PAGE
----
The biodiversity

The differences that make it unique

Its uniqueness lies in its origin, its diversity in its history, and its value lies in its knowledge.

Land and biodiversity

Italian Frisona

This is the most common breed among Parmigiano Reggiano producers. Imported from Holland, it is known as Friesian because the original stock is found in the Dutch region of Friesland. The first cattle were brought to Italy at the end of the 19th century. In the 20th century, cattle from Italian breeding farms were introduced and the breed, now acclimated, became known for to its high productivity thus becoming the most widespread milk-producing breed in Italy and in the Parmigiano Reggiano area of origin.

White Modenese

This is a triple-attitude breed, as in the past it provided considerable help in the fields as well as in the production of milk and meat. It derives from golden-coated cattle, similar to the Reggio Red cow, cross-bred with grey cattle of the Podolic group. Its milk is particularly suitable for the production of Parmigiano Reggiano and for cheese making, thanks to the optimum ratio between fat and protein percentages, and to the high content of K-casein, that favours a fast and more lasting milk curdling. It is a Slow Food presidium.

Brown Cow

The introduction of the brown breed in the Parma area dates back to the mid-18th century, even though 16th and 17th century documents already mention cattle with a brown coat. These were probably of Swiss origin and brought over from Lombardy. These cows proved valuable because they were rural and meek, suited to work in the fields. Over the years, the brown breed became known for its production of milk, whose rheological characteristics make it highly suitable for cheese-making thanks to its high casein and fat content.

Vacche Rosse

Until just after the Second World War, there were cows with a reddish coat in the traditional barns of courtyard farms. These served a triple purpose. The breed dates back to the year 1000, probably in Pannonia, today’s Hungary. Its milk is rich in protein - in particular casein - calcium, and phosphorous, and it has optimal cheese making characteristics: the right amount of cream rises to the surface, the milk clots quickly, the curd is firm and elastic and the dairy yield is high. The Reggiana Breed Association has established that 24 months is the minimum maturation time for this cheese.

The Maturation

The minimum maturation is 12 months (the longest minimum maturation for any PDO cheese), but Parmigiano Reggiano reaches a degree of maturation that fully expresses its typical characteristics at approximately 24 months. It can mature for up to 36, 48 months or longer, acquiring unexpected and unparalleled flavours and aromas. In maturation, thanks to the action of the enzymes released by lactic bacteria, proteins are broken down into smaller pieces, free peptides and amino acids - the basic bricks of the protein chain. This action of protein breakdown (proteolysis) determines the structure and sensory properties of Parmigiano Reggiano and its high digestibility.

12 -19 months

It has a balanced taste and delicate flavour with hints of milk, yoghurt and fresh fruit. It is particularly suitable for aperitifs paired with sparkling white wines, or to enrich salads and cold dishes.

20 -26 months

It is soluble, crumbly and grainy with the right balance between mildness and tastiness, with notes of fresh fruit, nuts and meat stock. Perfect with medium body wines and to add flavour to all the dishes of the Italian tradition.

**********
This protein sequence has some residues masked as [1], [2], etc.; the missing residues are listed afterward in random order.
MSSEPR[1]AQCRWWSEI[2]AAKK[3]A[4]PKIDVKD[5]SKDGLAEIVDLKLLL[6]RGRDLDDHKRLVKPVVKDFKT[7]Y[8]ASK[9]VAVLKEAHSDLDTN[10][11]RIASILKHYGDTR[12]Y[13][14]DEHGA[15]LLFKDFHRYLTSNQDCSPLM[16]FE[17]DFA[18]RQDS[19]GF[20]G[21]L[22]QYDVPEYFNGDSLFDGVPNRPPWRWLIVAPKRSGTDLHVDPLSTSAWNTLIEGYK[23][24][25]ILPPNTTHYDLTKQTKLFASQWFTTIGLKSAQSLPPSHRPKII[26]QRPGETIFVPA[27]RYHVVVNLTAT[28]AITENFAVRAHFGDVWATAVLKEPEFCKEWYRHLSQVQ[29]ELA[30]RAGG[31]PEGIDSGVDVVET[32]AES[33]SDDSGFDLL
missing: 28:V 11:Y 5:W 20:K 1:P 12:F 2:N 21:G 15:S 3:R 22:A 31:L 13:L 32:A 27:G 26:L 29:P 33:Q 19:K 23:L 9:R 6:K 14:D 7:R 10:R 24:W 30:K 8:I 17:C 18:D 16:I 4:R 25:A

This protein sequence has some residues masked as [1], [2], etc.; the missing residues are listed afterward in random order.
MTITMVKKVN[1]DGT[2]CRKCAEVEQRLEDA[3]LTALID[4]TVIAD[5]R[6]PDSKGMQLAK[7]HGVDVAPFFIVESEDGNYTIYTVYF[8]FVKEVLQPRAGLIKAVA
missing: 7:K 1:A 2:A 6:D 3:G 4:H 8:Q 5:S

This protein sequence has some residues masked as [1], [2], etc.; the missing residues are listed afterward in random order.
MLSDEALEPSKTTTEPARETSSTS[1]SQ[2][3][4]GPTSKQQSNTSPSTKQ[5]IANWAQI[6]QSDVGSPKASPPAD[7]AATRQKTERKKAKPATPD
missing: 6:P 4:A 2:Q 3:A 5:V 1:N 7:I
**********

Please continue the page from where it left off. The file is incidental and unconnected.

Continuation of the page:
27 -34 months

It is particularly crumbly and grainy. The flavour is pronounced with notes of spices, nuts and meat stock. It is an ideal ingredient for filled and baked pastas or to be tasted at the end of meals, paired with fruit and honey.

35-45 months

It has passed the test of time and releases pleasant scents of spices. It is an exclusive gift and a pleasant companion to be tasted with structured and medited wines.


Mountain product

In 2013, the EU Regulation no. 1151/12 introduced the denomination “Mountain Product” to identify food products coming from mountain areas in the European Union.

Parmigiano Reggiano is the most important PDO product made in the mountains, with over 110 dairies located in the mountains and over 1,200 cattle farmers. In order to further support sustainability in mountain areas and to offer guarantees that include, the quality of the cheese, the Parmigiano Reggiano Consortium has launched “Quality Project - Mountain Product.” The requirements for obtaining this certification are:

  • 100% of milk produced in barns must be located in mountain areas
  • Over 60% of the cattle feed must be grown in mountain areas
  • There must be a dairy and maturation stage of at least 12 months, in mountain areas
  • At 24 months, a "hammer" evaluation must be carried out by Consortium experts
  • Sensory evaluation (tasting group) and chemical composition analysis

Consult the list of participating dairies.


Kosher-certified Parmigiano Reggiano, for observing Jews, is made during all stages of production, from milking to cutting, in accordance with kashrut, the Jewish religious dietary rules derived from the Torah. The production phases are overseen by a rabbi and checked by the Ok Kosher Certification, one of the most accredited and recognized kosher certification agencies in the world.


Halal Parmigiano Reggiano follows both PDO production specifications and the directions of Islamic regulations concerning “permissible food” according to the Koran. The certification, which makes the product suitable for the Islamic market, entails full product traceability and monitoring of all production phases.


Parmigiano Reggiano from organic farming entails full product traceability at all production phases and certification according to the legal requirements for organic farming production.